- Even through the Great Depression, USAA’s employee population grew, with their employee numbers doubling from 46 to 99.
- In 1992, Fortune Magazine named USAA as one of “America’s Most Admired Companies.”
- In 2001, USAA was named to Working Mother magazine’s “100 Best Companies for Working Mothers.”
- Following 9/11, USAA participated in the DOD’s Survivor Assistance Center, deployed special member services teams to Lower Manhattan, and provided special deployment assistance to members called to respond to the fight on terrorism.
- In 2011, USAA was named for the third year as one of the “100 Best Companies to Work For,” by Fortune Magazine.
What to Know About Filing an Insurance Claim
According to the car industry estimates, you will file a claim for a collision approximately once every 17.9 years, if you are an average driver. This means if you got your first driver’s license at the age of 16, it is highly likely you will experience some type of car crash by the time you are 34. This also means that over the course of your lifetime, you will likely have three to four auto accidents, however the chances are fairly good these crashes won’t be deadly. Once you have been involved in an automobile accident, you will need to follow certain steps through your insurance company—or the at-fault person’s insurance company—in order to receive reimbursement for your medical bills, pain and suffering, lost wages, and the damages to your vehicle. Remember the following:
- Never, ever leave the scene of the accident until all information has been exchanged and the police have arrived.
- Make sure yourself and others receive necessary medical attention.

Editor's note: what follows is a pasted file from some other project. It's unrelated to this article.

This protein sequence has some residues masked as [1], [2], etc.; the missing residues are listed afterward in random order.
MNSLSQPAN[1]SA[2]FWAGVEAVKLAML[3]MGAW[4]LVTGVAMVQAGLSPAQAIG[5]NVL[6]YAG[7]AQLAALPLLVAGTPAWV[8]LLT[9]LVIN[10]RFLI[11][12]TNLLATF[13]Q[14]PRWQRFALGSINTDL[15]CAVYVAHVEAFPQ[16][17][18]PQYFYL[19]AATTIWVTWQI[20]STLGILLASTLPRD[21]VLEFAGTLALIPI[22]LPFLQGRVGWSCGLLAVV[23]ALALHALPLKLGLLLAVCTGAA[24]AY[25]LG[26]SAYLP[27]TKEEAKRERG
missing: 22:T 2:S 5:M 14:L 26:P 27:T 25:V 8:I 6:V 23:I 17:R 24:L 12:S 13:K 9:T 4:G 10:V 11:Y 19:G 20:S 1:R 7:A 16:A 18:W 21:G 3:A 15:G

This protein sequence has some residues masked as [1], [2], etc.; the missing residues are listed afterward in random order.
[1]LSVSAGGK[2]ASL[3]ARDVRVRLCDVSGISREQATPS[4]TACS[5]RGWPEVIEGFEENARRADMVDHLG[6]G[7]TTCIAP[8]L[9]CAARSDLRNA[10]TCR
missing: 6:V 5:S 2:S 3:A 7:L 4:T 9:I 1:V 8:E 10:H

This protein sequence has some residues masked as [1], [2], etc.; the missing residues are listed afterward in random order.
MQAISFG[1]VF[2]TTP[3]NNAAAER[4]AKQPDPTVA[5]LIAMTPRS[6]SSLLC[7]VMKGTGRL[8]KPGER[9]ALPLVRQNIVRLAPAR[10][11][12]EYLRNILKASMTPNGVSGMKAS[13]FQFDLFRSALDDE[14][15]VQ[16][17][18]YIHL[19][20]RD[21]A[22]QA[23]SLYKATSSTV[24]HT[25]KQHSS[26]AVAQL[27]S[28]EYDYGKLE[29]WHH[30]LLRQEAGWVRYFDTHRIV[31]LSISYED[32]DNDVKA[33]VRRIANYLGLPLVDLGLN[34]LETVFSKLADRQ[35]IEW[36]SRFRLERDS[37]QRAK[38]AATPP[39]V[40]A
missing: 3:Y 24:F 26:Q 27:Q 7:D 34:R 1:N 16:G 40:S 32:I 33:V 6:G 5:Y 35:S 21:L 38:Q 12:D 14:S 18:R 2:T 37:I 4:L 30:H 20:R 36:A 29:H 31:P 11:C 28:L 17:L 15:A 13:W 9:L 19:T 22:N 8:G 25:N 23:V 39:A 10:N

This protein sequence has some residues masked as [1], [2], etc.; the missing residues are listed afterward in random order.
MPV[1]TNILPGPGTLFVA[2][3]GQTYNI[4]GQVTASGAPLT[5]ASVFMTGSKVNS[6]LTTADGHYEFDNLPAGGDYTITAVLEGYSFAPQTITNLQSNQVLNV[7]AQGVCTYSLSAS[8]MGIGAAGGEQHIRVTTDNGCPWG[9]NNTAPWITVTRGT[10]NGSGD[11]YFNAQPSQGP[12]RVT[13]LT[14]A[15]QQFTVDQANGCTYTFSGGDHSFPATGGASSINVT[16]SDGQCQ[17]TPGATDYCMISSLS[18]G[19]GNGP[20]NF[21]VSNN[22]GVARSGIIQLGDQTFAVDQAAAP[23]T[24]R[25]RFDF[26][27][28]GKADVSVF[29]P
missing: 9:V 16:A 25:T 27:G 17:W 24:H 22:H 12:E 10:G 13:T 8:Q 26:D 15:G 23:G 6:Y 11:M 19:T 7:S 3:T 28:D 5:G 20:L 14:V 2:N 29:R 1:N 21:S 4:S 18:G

- Call your insurance company as soon as possible after the accident.
- Never admit fault to the police or your insurance company until you have spoken to an attorney.
- Whenever possible take photographs at the scene of the accident.
- Never give a recorded statement to your insurance company or the other party’s insurance company.
- Only talk to your attorney about the accident, and never, ever, post on social media, even if you believe what you are posting is harmless.
- Remember there is often a significant discrepancy between what you believe your car is worth and what it is actually worth—fair market value is often quite different from sentimental value.
- Contact an attorney as soon as possible. Your attorney will protect your rights, hence your future.
How to File a USAA Claim
To file a USAA claim online, visit the company’s claim center at: https://www.usaa.com/inet/ent_logon/Logon or call: (210) 531-USAA (8722) or (800) 531-8722.
How The Stroud Law Firm Can Help You
The Stroud Law Firm can help you if you have suffered an auto accident or any other type of personal injury in Southaven, Horn Lake, Hernando, Walls, Tunica, Olive Branch, Desoto County, Memphis, TN or Shelby County, TN. Call our firm today at (662) 536-5656. Our attorneys will ensure you receive equitable compensation for your injuries and will advocate for you and protect your rights.